• Contains empty email templates (the email body will include just the message from the dialog box) for incident and service requests that will be used when the user chooses “No Template” in the templates combo.

C60.Incident.Notification.WF.xml –

  • Contains two workflows (one for incident and one for service request) that do the actual sending. Here is the workflow as shown in the authoring tool:
    Send Notification Workflow

    Send Notification Workflow

    The workflow’s trigger condition is when a work item’s “MessageTemplateId” field is updated from null to a different value. When executed, the workflow checks the “MessageToAssignedUser” field and based on its value sets the notification recipients:

      • True – will send the notification to the assigned user.
      • False – will send the notification to the affected user / contacts.
      • Null – will send the notification to the assigned user and the affected user / contacts.

    After the send email activity, the workflow will clear the “MessageTemplateId” field.

To deploy the solution, just import both packages using the SCSM console and copy the content of the “SCSMExtension” folder to the SCSM folder (%ProgramFiles%\Microsoft System Center 2012\Service Manager). The “SCSMExtension” folder contains an assembly for each workflow and my custom workflow activity assembly.

To open the workflows in the authoring tool you will need to deploy the custom workflow activities as described in my previous post.

The source code and binaries for this article are available here
Advertisements

Read Full Post »

The Problem:
There are many blog posts and discussions about sending email notifications from Service Manager. Although Out-of-the-box, Service Manager has strong capabilities for notifications such as:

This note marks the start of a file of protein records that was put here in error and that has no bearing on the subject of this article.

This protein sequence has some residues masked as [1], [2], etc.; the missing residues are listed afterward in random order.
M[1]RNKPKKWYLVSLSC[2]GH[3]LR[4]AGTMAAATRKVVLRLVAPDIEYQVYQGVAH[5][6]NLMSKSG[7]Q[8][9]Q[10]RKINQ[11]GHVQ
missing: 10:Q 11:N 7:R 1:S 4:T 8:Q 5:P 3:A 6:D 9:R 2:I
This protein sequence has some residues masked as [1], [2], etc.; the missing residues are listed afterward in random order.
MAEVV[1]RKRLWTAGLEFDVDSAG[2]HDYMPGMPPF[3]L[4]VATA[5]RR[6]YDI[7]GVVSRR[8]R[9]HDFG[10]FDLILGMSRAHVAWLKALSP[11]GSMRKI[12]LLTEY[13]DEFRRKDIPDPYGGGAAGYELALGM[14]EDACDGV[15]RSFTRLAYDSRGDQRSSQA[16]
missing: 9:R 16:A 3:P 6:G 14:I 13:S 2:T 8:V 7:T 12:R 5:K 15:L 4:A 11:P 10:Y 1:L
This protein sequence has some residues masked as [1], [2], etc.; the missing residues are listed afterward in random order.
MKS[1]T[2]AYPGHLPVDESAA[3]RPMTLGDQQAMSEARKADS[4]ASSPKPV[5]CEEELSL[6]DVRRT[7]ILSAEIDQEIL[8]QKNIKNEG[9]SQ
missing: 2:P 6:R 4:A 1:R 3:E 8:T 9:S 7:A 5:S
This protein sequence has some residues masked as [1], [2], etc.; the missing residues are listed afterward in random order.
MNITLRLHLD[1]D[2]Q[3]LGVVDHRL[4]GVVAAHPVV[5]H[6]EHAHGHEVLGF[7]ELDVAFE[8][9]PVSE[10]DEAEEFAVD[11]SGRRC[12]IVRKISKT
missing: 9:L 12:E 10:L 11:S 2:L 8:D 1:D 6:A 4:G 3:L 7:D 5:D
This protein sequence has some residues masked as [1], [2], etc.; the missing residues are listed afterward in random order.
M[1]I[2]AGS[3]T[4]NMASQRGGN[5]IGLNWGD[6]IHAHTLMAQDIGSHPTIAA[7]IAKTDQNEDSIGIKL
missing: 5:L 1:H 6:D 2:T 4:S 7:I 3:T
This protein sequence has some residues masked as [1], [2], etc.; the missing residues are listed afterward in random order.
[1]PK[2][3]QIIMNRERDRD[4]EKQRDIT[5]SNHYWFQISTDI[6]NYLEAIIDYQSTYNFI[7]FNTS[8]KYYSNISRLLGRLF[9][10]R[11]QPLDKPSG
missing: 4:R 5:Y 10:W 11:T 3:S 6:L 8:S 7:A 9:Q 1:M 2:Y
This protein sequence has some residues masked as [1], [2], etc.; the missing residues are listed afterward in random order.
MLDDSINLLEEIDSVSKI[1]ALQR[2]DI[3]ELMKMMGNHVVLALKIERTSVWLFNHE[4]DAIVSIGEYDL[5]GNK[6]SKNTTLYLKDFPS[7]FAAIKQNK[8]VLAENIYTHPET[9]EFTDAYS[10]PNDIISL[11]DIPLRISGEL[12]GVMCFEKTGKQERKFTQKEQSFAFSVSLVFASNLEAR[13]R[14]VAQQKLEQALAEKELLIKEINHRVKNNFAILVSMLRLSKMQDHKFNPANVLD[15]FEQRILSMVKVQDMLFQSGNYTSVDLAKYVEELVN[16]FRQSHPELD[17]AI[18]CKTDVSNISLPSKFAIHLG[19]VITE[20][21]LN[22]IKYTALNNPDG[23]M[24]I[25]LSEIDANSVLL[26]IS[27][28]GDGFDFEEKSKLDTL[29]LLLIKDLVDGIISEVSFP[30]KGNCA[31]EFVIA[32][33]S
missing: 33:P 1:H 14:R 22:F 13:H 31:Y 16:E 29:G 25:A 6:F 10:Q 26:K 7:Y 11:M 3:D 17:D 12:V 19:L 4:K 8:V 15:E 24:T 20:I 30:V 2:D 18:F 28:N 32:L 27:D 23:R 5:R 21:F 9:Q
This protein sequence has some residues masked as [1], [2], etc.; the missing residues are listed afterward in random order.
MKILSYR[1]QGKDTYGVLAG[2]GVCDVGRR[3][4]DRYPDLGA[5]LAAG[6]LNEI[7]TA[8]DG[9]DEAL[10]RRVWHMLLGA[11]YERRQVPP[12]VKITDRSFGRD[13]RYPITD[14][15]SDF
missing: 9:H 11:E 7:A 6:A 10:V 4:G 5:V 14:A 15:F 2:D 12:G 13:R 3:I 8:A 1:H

• Template editor that allow the end user to insert relevant entity fields into the mail body
  • The ability to allow the end user to specify events conditions that will trigger specific notification, using a simple wizard.

What is missing is the capability to use this functionality from inside a SCSM Workflow.
There are some solutions provided by Travis (SendEmail) and German (http://scsmsource.blogspot.co.uk/2011/04/work-item-assignmentreassignment.html), however both these solutions do not allow customization to the workflow in the Authoring Tool.
In my SCSM environment I needed the capability to send notifications as part of more complex workflows and was also required to send the notification to external emails not defined in the SCSM users DB.

The Solution:
After learning German’s solution, I noticed that he is using an out-of-the-box workflow (from the ‘WorkflowFoundation’ assembly) to send the notifications. I dug deeper (using reflector), and found that the workflow used an activity called ‘SendNotificationsActivity’ – exactly what I was looking for. Unfortunately, this activity is not compatible with the authoring tool, so to use it, I needed to wrap it with my own custom activity. In doing so, I also added a property that can contain email addresses, separated with semicolon, and these addresses will be added to the email recipients. (Link to the final result + source code can be found at the bottom of this post).